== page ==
Teddy Thompson, Dingwalls, London

If you don't like him, that's your problem dude
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Singer-songwriters used to be like buses and bills (you'd wait ages for one and then three would come along at the same time). Not so this current crop, which resembles nothing less than aeroplanes stacking up around Heathrow. Currently waiting for a landing slot inside your iPod/CD player is Teddy Thompson, son of Richard and Linda, honorary member of the extended Wainwright family and all-round good egg. And with his sophomore album, Separate Ways, just begging for one of its better moments to be used in a high-profile advert or, better still, an episode of The OC, Thompson is more likely than most to achieve that coveted "crossover" without too much turbulence along the way.

In Dingwalls on Wednesday night, Thompson more than proved that he's got what it takes. Looking less the son of hippie/Muslim/ commune dwellers and more the product of Home Counties harmony, Thompson plays Americana-influenced soft rock with the help of a backing band who can pull off the harder-than-it-seems trick of hanging loose while keeping it tight at the same time. "This is another song off my spanking new album," Thompson tells us after the opening two numbers. "I can't believe you're English," heckles an incredulous member of the audience.

And though he's now based in New York, Thompson is indeed as English as the adjective he chooses to describe his record. Born in a "squat" and boarding schooled in Hampshire, he is likeable to the point of wanting to hate him. But chinks in his musical armour prove difficult to spot: a slightly ill-judged cover of "Brother, Can You Spare a Dime?" apart, Thompson's set is so well paced and well performed that twisted minds, such as mine, should rightly feel guilty for wandering away from the action.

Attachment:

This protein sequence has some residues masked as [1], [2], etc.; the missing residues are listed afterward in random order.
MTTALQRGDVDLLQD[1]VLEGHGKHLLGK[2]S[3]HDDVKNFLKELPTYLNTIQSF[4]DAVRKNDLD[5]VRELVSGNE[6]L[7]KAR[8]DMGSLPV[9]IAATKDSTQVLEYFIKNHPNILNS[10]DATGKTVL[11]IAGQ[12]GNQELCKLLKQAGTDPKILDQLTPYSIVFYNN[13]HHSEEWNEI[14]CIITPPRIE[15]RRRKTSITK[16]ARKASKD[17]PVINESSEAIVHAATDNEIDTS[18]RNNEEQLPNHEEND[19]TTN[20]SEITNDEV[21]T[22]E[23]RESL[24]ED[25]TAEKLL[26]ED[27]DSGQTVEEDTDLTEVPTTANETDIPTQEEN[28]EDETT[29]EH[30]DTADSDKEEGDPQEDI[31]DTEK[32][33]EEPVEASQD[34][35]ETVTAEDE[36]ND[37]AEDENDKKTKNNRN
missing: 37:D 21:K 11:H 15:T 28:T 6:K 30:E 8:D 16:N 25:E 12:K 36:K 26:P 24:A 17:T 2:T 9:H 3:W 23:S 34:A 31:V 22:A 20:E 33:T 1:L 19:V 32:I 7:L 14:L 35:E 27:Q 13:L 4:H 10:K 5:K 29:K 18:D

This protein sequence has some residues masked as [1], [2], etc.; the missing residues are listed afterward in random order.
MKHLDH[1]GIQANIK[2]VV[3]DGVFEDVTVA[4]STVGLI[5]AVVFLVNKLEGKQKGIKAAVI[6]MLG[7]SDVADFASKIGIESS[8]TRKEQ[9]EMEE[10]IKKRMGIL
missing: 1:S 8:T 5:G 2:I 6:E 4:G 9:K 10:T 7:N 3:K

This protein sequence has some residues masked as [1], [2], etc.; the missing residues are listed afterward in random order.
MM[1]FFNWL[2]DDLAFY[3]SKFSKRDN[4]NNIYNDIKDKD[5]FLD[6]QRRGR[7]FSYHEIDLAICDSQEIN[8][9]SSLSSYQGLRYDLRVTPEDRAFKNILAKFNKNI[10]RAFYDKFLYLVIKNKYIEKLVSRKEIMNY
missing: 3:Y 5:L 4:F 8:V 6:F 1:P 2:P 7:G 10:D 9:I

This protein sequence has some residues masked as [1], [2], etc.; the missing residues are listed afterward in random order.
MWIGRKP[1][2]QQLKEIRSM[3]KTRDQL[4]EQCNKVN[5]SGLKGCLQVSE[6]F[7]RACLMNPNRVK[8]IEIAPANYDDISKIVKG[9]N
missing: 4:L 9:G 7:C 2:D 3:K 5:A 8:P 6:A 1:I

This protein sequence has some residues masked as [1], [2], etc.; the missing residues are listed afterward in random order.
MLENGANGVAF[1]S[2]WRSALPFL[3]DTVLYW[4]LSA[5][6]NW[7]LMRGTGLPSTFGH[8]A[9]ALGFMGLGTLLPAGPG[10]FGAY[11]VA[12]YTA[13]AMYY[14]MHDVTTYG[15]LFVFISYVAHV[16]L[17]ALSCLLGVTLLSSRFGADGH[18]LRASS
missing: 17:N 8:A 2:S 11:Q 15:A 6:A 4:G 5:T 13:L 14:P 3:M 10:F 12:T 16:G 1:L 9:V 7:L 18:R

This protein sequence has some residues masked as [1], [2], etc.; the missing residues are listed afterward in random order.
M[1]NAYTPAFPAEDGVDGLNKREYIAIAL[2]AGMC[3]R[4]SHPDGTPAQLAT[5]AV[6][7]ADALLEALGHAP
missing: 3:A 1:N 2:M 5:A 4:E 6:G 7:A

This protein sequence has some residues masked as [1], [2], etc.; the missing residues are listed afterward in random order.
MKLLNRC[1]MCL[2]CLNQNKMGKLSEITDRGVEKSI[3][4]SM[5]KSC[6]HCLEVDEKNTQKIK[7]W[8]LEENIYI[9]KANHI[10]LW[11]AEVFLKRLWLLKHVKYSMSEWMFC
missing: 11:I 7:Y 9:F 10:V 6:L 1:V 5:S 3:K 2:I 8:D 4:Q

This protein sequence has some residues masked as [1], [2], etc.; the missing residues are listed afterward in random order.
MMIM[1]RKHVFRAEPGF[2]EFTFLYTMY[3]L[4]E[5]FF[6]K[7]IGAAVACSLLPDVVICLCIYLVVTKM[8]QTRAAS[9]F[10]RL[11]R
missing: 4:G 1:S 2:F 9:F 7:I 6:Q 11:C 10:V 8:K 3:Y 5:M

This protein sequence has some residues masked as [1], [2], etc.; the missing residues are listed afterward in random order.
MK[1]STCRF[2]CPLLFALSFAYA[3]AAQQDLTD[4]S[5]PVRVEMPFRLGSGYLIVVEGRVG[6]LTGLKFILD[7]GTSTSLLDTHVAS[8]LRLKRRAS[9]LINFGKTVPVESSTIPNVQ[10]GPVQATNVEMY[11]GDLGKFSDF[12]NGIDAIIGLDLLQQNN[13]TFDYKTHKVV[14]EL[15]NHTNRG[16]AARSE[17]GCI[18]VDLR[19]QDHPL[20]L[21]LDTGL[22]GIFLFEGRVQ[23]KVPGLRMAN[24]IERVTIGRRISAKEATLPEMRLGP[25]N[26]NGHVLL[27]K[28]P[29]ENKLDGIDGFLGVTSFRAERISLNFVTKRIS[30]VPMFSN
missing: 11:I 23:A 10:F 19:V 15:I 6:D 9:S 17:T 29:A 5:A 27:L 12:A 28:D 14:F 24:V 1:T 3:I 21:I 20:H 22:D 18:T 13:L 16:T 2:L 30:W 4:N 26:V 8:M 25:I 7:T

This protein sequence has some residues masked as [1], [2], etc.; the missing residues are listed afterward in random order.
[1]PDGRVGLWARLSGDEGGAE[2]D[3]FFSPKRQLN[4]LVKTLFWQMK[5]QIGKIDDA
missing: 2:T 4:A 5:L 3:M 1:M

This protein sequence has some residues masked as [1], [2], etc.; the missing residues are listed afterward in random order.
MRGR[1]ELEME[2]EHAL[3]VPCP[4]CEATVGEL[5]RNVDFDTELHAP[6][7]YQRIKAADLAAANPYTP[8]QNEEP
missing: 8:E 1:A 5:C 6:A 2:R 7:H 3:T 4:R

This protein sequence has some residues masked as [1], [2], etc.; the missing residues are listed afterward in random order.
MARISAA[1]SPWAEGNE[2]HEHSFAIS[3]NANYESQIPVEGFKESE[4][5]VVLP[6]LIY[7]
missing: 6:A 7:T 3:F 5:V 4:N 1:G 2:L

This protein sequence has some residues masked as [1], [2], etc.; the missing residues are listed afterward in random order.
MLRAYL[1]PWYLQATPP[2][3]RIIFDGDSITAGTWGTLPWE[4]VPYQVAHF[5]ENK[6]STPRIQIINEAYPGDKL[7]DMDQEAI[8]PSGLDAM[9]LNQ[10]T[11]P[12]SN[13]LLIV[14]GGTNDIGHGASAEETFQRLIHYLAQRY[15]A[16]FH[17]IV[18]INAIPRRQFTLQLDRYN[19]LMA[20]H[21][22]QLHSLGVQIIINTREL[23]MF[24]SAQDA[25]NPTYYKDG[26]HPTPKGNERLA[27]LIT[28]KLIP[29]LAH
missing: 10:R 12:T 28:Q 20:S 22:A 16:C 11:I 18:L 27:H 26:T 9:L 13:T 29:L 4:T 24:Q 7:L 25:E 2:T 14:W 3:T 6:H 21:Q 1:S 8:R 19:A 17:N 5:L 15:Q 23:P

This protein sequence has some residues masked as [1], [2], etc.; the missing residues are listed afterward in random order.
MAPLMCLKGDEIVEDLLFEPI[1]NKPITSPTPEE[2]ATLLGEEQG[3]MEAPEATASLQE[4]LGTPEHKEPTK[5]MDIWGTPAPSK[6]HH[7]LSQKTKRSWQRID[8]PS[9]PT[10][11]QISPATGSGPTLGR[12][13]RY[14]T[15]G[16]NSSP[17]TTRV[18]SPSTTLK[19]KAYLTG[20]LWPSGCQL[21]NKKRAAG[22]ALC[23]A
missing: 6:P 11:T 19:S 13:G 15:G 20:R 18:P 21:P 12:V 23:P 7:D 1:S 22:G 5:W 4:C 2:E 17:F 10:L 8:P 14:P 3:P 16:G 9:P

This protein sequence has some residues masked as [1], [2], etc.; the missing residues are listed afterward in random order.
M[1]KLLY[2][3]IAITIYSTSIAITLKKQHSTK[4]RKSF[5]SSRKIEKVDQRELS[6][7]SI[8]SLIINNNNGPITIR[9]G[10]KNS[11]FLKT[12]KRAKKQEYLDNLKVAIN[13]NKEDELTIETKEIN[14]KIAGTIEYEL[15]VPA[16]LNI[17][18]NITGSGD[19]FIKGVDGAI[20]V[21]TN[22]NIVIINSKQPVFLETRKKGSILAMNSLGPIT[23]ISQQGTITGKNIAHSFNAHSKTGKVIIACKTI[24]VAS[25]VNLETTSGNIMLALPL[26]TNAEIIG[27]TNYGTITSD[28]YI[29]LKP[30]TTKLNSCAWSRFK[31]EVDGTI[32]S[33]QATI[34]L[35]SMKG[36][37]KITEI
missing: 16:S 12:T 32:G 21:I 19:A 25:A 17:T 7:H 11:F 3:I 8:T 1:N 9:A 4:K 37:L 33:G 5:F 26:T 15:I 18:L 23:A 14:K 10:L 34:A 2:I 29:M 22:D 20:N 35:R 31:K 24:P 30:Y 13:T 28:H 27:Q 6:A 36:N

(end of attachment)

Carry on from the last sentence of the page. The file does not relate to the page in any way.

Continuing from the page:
But wander mine does, and along its way (Oh look, that's Jenny Muldaur, daughter of Maria "Midnight at the Oasis" Muldaur singing harmony up there) it invents a game, which it calls "If Such-and-Such Was So-and-So". Round one goes: if singer-songwriters were celebrity chefs, who would be who? I'm just about to settle on David Gray being Delia, James Blunt being Gary Rhodes and Teddy being Jamie Oliver when (Oh bless, that's his dad playing lead guitar on that one) it's all over and I'm wishing I'd paid more attention and scribbled more notes.

But that's a Teddy Thompson gig for you. He looks good, he sounds great and he writes lovely songs that you'll want to sing while you're doing the washing up. If there's anything you don't like about him, then it's you who's got the problem, dude. Because round two of my little game goes: if Teddy Thompson were a Celebrity Big Brother contestant, which would he be? And the answer is undoubtedly Preston. Only with better music.

Teddy Thompson will play University of London Union on 27 April (020 7664 2000). His single, 'Everybody Move It' is released on 20 Feb (Verve Forecast Records)